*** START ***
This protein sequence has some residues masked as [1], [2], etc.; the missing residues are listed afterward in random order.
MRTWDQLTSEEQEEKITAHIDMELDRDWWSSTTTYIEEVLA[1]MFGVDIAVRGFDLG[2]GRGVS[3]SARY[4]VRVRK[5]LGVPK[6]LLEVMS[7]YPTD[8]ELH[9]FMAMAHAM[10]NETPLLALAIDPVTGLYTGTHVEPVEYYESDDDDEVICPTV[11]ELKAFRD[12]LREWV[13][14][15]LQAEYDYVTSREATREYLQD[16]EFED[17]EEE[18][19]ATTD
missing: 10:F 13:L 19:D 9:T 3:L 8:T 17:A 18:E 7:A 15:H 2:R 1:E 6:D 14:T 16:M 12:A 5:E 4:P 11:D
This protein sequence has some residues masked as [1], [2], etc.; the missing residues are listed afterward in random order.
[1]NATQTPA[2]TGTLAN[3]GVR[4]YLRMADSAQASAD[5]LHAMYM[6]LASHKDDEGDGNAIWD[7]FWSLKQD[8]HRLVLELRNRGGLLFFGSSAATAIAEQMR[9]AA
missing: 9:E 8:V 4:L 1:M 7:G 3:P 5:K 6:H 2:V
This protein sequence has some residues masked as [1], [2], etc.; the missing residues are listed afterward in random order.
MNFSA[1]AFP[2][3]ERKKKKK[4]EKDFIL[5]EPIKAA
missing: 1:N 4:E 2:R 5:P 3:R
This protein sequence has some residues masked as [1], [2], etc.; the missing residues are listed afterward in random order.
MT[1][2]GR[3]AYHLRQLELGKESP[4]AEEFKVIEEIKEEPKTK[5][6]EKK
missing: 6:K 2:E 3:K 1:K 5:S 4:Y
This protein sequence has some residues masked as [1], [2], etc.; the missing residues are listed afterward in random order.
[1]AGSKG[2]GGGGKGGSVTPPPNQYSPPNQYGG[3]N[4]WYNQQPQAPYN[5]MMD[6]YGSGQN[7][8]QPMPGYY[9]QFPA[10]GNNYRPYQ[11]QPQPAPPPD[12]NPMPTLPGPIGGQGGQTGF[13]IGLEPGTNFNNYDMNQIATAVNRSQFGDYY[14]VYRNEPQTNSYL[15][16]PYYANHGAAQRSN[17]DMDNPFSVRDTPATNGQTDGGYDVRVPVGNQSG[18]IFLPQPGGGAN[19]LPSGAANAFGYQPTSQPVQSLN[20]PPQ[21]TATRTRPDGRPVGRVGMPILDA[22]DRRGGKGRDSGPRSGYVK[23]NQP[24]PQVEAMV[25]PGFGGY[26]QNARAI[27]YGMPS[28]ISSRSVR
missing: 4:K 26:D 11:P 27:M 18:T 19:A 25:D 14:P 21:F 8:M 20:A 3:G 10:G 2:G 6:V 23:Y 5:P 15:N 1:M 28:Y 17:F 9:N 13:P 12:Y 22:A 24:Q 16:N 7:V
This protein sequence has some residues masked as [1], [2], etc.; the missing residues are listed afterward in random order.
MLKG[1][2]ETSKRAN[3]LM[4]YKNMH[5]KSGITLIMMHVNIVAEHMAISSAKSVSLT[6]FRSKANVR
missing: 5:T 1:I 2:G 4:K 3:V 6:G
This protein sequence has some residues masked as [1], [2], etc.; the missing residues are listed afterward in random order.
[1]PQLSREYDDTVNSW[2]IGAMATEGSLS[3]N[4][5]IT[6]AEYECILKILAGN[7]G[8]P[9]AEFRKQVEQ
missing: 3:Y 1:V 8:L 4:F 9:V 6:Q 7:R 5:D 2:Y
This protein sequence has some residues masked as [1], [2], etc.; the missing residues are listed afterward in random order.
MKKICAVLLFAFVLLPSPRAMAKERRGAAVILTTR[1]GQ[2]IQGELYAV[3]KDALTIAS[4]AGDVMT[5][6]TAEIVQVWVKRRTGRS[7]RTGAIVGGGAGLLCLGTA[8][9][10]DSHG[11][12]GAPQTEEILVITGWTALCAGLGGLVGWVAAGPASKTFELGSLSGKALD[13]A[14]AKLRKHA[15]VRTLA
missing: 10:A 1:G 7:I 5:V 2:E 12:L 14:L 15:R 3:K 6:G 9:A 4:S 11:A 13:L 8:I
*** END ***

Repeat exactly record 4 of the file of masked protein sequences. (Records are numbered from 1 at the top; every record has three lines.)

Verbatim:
This protein sequence has some residues masked as [1], [2], etc.; the missing residues are listed afterward in random order.
MT[1][2]GR[3]AYHLRQLELGKESP[4]AEEFKVIEEIKEEPKTK[5][6]EKK
missing: 6:K 2:E 3:K 1:K 5:S 4:Y